Could new Facebook apps be a trojan horse for mobile ads?

Alex Masters

facebook trojan horse 300x240 Could new Facebook apps be a trojan horse for mobile ads?Time and time again I’ve wondered, like many others, why Facebook hasn’t started monetizing its mobile apps as the company’s stock price continues to drop. Are they really that worried that they might scare everyone away with ads in the mobile news feed? After all, the mobile apps are so bad it’s hard to dislike them any more than we already do. Then it occurred to me: perhaps a complete mobile app redesign will be the trojan horse Facebook needs in order to integrate mobile ads into its app lineup with as little friction as possible.

They’ve had plenty of time to do something about their apps and yet here I am, still using the awful mobile Facebook site despite having access to the official Android and iOS apps. Personally I think they’re holding out long enough for their users to become so frustrated with the mobile apps that they literally do not care about the addition of ads. It sounds crazy that they would purposely annoy users with terrible mobile apps any longer than they need to, but if they can make the transition from bad app to brilliant app, then they might be able to slip a few extra features in at the same time with little opposition from users.

As long as the apps themselves improve dramatically, the adverts may be accepted without too much backlash. Any other company would struggle to pull off such a feat, but we’re talking about Facebook users here. Users that have threatened to leave time and time again, but always seem to stay, regardless of how annoyed they get with changes to the service.

The truth is people are so deeply invested in the Facebook platform, that it would take a lot to force them to abandon the service that most of their friends still use. I don’t see a mass exodus from Facebook happening any time soon, at least not until a comparable service rears its head with better features and a more innovative design. We already have Google+, which pretty much ticks all the boxes, but general public adoption has been slow. I love Google+, but until my friends and family start using it, it will remain a niche social network.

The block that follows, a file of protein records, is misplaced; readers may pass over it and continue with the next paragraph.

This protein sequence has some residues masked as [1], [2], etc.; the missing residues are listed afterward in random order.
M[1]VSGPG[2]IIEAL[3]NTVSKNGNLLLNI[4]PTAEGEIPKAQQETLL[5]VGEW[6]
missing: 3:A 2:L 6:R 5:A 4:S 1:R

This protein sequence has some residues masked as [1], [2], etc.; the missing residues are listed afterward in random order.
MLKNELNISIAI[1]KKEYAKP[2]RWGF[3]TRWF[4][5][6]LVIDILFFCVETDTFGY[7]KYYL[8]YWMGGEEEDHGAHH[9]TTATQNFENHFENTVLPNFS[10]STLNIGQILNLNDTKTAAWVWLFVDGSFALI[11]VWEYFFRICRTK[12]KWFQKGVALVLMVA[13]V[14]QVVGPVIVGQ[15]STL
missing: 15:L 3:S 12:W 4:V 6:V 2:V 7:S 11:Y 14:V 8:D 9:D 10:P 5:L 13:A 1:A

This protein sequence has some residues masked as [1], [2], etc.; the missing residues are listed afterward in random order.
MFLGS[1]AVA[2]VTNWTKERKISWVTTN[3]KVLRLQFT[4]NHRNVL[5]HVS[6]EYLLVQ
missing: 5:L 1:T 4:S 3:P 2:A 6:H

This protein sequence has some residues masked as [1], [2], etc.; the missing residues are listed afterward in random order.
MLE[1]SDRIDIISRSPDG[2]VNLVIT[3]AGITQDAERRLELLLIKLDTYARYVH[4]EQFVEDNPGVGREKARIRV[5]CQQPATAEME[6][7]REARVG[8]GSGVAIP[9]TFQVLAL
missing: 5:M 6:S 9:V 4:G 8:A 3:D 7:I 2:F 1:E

That being said, inserting ads into Facebook’s current stock of mobile apps could be catastrophic. Making bad apps even worse at the user’s expense is something that could start a groundswell of Facebook backlash, capable of making users leave in their droves. People would be very angry to see Facebook trying to monetize a bad app, rather than spending time creating a better experience. So any future design overhaul would have to come first, or at least at the exact same time, which is what I predict will happen.

A complete mobile redesign could be Facebook’s trojan horse for ads. While users celebrate a shiny new mobile experience, they would pay considerably less attention to the inclusion of adverts in their news feeds. In order to pull such a feat of misdirection off, the mobile redesign would need to be exceptionally well thought out and flawlessly executed. However, a new design on its own might not be enough of a distraction. The addition of new mobile hardware on which to enjoy a new Facebook experience on the other hand, might.

With the next iPhone just a few weeks away, closely followed by rumours of an iPad Mini making an appearance at around the same time, we may well see new Facebook mobile apps launching alongside redesigns of the world’s most popular mobile devices. Facebook could ride Apple’s wave of hype and excitement with the introduction of two brand new iPhone and iPad apps, optimised for the new screen sizes. This is the kind of positive audience Facebook needs to help counterbalance the introduction of mobile ads.

New Facebook apps could also coincide with the roll-out of Facebook support in Mac OS X Mountain Lion. Something that has been delayed until a later date, rather than being made available when Mountain Lion first launched. Perhaps we could see some clever device sync functionality between desktop and mobile devices debuting on Mac OS X, then rolling out to Windows 8 computers and tablets later in the year.

Android apps could also be rolled out in a similar fashion, possibly alongside the release of the much anticipated Samsung Galaxy Note 2. The first generation has sold over 10 million units since its release last October and the 2nd generation is expected to continue this trend.

This is all simply speculation of course, but it highlights the potential ways in which Facebook could roll out mobile advertising without rocking the boat too much. Something that they can’t afford to do as much now that they’re a public limited company.

What do you think? If Facebook can dramatically improve the mobile experience, would you welcome the addition of mobile ads?

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  • Mr 0a

    “The truth is people are so deeply invested in the Facebook platform”

    Rubbish, it’s all a complete myth. I decided about a year ago not to log in again and have done so quite easily.

    This is the thing with online – the barriers to stopping using a service in reality are near zero. When it becomes unfashionable or the next big thing comes along. Remember Friends Reunited?

  • stonedwolf

    AdBlock Plus (Firefox) or AdBlock (Chrome) are there for the web, have no interest or need in using it on the mobile.

    That share-price ain’t rising any time soon…………

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